Frosty conditions are said to improve the quality of lime putty in storage, though, of course, it must be allowed to fully thaw before use. I picked up some more the other day when visiting conservation builder Anthony Goode (www.ajgoodeconservation.co.uk) and added this to the other tubs I’ve left maturing in one of the yards. The longer the putty is stored, too, the better it becomes. Lime will be a key ingredient in the work I’m planning.
I hosted a visit the other day for about a dozen local people representing the Recorders of Uttlesford History (www.recordinguttlesfordhistory.org.uk). The group was set up to record the present and ensure that valuable artefacts and archives of the past are conserved. The Recorders wished to see my property in its current unrenovated condition and plan to return again later.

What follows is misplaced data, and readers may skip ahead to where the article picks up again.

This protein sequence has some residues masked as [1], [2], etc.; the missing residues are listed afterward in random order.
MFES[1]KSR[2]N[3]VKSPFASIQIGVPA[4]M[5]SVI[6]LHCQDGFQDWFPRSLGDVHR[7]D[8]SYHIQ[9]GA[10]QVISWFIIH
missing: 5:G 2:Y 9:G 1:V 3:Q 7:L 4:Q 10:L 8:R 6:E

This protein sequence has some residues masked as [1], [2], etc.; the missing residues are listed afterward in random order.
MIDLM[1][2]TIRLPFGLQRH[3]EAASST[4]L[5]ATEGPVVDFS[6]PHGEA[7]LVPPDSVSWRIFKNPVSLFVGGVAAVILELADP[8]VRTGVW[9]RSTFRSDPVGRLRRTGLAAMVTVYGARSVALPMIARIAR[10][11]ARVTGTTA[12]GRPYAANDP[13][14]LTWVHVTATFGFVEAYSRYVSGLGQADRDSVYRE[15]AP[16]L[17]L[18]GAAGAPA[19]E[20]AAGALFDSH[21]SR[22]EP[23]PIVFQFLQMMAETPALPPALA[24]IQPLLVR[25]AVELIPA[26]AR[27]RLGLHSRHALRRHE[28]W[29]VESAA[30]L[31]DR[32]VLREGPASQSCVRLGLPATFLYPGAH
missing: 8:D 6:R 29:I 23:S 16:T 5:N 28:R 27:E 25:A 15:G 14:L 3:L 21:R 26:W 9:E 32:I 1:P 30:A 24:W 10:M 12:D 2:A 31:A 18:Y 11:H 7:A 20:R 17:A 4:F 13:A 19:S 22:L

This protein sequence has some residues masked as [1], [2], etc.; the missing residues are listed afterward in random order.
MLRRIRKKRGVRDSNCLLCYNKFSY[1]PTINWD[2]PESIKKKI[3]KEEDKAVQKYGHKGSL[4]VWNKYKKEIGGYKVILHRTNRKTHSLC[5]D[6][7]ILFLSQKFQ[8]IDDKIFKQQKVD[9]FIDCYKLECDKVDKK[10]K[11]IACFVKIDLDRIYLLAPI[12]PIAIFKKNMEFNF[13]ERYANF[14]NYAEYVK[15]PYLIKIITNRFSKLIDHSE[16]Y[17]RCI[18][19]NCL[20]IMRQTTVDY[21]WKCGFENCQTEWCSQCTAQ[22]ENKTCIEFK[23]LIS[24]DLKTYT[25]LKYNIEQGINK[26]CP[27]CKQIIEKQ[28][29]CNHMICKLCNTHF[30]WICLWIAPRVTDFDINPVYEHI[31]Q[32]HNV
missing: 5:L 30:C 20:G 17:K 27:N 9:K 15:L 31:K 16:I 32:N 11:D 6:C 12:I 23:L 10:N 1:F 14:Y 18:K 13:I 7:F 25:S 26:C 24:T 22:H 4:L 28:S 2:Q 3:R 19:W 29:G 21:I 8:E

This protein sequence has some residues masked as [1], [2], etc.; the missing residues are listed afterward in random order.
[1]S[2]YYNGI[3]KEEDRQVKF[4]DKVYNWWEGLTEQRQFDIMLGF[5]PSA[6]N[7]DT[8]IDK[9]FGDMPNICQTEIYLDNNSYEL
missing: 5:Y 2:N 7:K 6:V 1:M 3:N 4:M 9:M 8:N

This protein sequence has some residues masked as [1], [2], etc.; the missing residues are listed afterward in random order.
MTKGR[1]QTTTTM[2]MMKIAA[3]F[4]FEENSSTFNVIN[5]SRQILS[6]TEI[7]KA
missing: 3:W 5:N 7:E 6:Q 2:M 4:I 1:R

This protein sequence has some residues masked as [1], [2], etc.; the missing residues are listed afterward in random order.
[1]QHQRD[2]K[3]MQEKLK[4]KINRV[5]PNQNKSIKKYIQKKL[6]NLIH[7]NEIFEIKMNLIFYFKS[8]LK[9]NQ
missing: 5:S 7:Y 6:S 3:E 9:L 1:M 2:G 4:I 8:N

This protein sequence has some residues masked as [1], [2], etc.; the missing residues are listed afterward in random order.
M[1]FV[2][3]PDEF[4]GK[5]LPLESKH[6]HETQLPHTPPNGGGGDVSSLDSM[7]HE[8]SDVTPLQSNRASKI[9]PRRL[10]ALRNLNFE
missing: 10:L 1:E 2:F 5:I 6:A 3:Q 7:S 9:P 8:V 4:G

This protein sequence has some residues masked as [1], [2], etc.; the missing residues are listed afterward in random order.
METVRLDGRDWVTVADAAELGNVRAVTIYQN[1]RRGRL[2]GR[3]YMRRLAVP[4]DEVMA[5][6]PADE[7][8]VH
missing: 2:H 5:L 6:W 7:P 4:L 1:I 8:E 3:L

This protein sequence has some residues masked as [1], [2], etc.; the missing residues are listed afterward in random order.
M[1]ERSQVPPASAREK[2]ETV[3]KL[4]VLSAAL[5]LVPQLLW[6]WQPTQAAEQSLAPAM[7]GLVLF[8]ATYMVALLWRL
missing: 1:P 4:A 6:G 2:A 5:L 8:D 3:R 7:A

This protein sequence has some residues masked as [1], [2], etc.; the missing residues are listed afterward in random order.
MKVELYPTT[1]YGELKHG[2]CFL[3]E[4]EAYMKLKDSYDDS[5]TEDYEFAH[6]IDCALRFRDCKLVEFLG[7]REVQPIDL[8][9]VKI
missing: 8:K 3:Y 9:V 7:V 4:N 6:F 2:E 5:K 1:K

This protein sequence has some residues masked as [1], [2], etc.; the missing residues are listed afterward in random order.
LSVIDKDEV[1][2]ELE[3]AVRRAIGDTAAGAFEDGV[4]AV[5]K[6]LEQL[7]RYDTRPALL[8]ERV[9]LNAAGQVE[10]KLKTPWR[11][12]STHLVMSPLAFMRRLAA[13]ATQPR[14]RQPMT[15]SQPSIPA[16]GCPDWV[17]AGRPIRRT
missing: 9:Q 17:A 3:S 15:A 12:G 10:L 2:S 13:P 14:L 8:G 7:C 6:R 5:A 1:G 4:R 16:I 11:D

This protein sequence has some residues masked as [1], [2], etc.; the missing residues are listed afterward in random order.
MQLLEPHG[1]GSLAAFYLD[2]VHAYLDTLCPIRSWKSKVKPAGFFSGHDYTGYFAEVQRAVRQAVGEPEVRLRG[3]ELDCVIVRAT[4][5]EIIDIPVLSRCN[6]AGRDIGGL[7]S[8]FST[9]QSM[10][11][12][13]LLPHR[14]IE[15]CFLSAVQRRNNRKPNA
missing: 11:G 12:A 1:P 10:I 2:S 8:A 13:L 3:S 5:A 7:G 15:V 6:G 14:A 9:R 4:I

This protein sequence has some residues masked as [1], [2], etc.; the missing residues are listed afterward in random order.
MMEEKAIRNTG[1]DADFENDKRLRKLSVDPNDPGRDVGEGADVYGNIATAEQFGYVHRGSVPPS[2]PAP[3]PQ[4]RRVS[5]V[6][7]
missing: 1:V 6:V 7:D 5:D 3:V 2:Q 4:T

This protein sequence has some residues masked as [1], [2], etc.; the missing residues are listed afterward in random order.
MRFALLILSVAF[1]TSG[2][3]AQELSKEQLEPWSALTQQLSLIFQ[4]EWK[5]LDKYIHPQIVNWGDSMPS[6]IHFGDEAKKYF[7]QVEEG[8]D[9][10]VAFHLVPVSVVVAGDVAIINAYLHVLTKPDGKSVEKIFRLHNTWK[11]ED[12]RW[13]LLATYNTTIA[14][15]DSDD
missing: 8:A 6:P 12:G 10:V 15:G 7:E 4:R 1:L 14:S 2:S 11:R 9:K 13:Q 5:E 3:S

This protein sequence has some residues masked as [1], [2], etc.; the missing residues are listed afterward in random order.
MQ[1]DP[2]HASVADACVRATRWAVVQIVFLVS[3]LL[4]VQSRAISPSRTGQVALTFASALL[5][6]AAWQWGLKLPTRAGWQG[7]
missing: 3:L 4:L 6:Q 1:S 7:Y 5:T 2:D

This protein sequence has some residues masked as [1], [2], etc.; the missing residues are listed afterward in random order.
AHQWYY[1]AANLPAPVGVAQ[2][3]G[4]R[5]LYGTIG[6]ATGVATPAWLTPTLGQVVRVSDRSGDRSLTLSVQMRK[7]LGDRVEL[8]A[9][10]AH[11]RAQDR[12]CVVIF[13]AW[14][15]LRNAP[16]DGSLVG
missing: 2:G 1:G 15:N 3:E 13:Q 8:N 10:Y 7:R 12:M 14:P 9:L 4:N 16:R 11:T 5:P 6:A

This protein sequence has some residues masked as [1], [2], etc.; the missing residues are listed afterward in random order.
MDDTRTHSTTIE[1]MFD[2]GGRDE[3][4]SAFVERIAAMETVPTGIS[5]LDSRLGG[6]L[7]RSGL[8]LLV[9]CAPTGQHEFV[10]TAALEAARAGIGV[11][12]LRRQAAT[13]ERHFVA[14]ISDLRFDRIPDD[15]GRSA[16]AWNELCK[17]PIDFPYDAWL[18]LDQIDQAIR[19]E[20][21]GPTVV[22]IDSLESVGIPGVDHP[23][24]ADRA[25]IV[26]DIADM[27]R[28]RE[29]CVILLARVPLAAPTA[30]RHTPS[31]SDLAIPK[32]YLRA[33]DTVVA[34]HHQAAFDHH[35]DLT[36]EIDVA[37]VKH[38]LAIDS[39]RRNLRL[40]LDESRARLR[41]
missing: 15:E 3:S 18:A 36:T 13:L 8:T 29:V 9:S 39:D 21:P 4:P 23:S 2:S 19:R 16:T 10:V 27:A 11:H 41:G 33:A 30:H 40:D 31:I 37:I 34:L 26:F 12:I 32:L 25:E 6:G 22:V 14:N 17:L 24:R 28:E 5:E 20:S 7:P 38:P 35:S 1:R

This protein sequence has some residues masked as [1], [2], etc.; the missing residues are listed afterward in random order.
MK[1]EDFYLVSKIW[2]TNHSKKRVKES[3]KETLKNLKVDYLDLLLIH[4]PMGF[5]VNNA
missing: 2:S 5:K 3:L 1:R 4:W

Over the years, there’s been much local interest in the range of buildings that includes my cottages. When purchasing them, I discovered that local donations and a wider appeal helped the Ancient Buildings Trust (ABT) acquire the range in the 1930s to protect it from possible harm. The ABT was the property-holding arm of the SPAB, who, coincidentally, I work for!
To secure the donors’ gift should the ABT sell its interest, it took a long lease and vested the freehold in the National Trust. The ABT sold its lease in the 1960s after overhauling the greater part of the range. However, it hadn’t been able to gain vacant possession of what are now my two cottages to modernise these. They’ve changed little since, so in many ways I’m picking up where the ABT left off over 40 years ago.